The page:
• AP Interview: Coelho says Sony hack threatens all

    Updated: Fri, Dec 19, 2014

    GENEVA (AP) — Brazilian author Paulo Coelho says the Sony hack threatens us all if society doesn't enforce important values: our individual and collective freedom of expression and an unwavering refusal to negotiate with anonymous terrorists. The best-selling author said in an interview Friday with The Associated Press that he was prepared to make himself an example — even if it meant inviting criticism and potential threats — if Sony Pictures had taken him up on his $100,000 offer for the rights to its cancelled film.

  • Protesters in contempt of court for anti-whaling campaign

    Updated: Fri, Dec 19, 2014

    SAN FRANCISCO (AP) — Radical environmentalists who threw acid and smoke bombs at Japanese whalers were found in contempt of court Friday for continuing their relentless campaign to disrupt the annual whale hunt off the waters of Antarctica. The 9th U.S. Circuit Court of Appeals ordered a commissioner to determine how much Paul Watson and members of the Sea Shepherd Conservation Society he founded owe Japanese whalers for lawyer fees, damage to their ships and for violating the court order to stop their dangerous protests. The Japanese whalers are demanding $2 million in addition to their attorney fees and damage and cost to their ships for warding off the protests.

  • Obama says North Korea hacked Sony, vows response

    Updated: Fri, Dec 19, 2014

    WASHINGTON (AP) — President Barack Obama declared Friday that Sony "made a mistake" in shelving a satirical film about a plot to assassinate North Korea's leader, and he pledged the U.S. would respond "in a place and manner and time that we choose" to the hacking attack on Sony that led to the withdrawal. The FBI blamed the hack on the communist government. Speaking of executives at Sony Pictures Entertainment, Obama said at a year-end news conference, "I wish they had spoken to me first. ... We cannot have a society in which some dictator someplace can start imposing censorship." Obama said he imagined situations in which dictators "start seeing a documentary that they don't like or news reports that they don't like.

  • Iron Mountain reaches $44.5M settlement with US

    Updated: Fri, Dec 19, 2014

    SACRAMENTO, Calif. (AP) — Information storage and management company Iron Mountain agreed to pay $44.5 million to settle allegations that the company overcharged federal agencies for record storage services, authorities announced Friday. U.S. Attorney Benjamin B. Wagner said the settlement involves services the Boston-based company provided to government entities from 2001 to 2014 through contracts with the General Services Administration, or GSA. Prosecutors say the settlement resolves allegations that Iron Mountain Inc.

  • FDA OKs Cubist antibiotic for serious infections

    Updated: Fri, Dec 19, 2014

    TRENTON, N.J. (AP) — The Food and Drug Administration has approved a new medicine to fight complex infections in the abdomen and urinary tract, the fourth antibiotic the agency has approved since May. Zerbaxa treats serious and resistant bacteria, such as E.coli, that can cause life-threatening infections. The approval of Zerbaxa on Friday is the second antibiotic approval this year for Cubist Pharmaceuticals, a drugmaker focused on antibiotics. It is being acquired for $8.4 billion by Merck & Co. of Kenilworth, New Jersey. New antibiotic approvals are important for public health because the threat of antibiotic resistance has been growing since the early 1990s.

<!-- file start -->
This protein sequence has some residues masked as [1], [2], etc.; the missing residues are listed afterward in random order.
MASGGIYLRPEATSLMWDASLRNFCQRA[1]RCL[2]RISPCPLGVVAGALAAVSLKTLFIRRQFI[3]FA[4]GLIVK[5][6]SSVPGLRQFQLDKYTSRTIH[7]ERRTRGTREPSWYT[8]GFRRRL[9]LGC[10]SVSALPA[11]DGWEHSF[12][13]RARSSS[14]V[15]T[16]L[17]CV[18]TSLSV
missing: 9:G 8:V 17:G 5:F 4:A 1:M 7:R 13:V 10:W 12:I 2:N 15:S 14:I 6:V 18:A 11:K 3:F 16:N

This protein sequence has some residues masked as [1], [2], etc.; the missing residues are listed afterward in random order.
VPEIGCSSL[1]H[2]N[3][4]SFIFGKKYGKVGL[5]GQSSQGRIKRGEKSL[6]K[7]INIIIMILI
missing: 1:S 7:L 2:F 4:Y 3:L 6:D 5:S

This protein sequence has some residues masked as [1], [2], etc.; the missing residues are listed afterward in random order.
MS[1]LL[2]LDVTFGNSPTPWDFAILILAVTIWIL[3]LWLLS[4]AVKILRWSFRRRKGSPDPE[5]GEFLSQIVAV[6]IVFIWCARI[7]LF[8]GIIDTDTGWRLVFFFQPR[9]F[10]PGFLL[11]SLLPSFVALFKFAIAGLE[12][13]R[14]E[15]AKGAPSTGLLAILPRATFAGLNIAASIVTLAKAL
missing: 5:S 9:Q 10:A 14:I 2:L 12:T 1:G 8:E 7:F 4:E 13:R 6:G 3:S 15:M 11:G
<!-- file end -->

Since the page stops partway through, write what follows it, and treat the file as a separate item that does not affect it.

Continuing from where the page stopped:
• Sony on shelving 'The Interview': 'We had no choice'

    Updated: Fri, Dec 19, 2014

    NEW YORK (AP) — Following pointed criticism from President Barack Obama for shelving "The Interview," Sony Pictures Entertainment on Friday defended its decision, claiming it had no choice but to cancel the film's Christmas Day theatrical release. Obama said during a press conference Friday that Sony "made a mistake" in dropping "The Interview." However, the studio fired back, saying the cancellation happened only because the country's top theater chains pulled out. "This was their decision," Sony said in a statement. "Without theaters, we could not release it in the theaters on Christmas Day. We had no choice.

  • Jailed ex-billionaire's lawyers seek his release

    Updated: Fri, Dec 19, 2014

    BILLINGS, Mont. (AP) — Attorneys for jailed real estate mogul Tim Blixseth filed an emergency motion with a federal judge Friday seeking his release, saying the one-time billionaire was willing to provide whatever information the court wants. U.S. District Judge Sam Haddon on Thursday found Blixseth in contempt and ordered him incarcerated until he accounts for millions of dollars owed to his creditors. Blixseth attorney Michael Ferrigno asked Haddon for a five-day stay on that order. That would give his client time to obtain documents related to the 2011 sale of a Mexico resort in defiance of an earlier court order, Ferrigno wrote in his request. "Mr. Blixseth simply cannot comply with anything that the court directs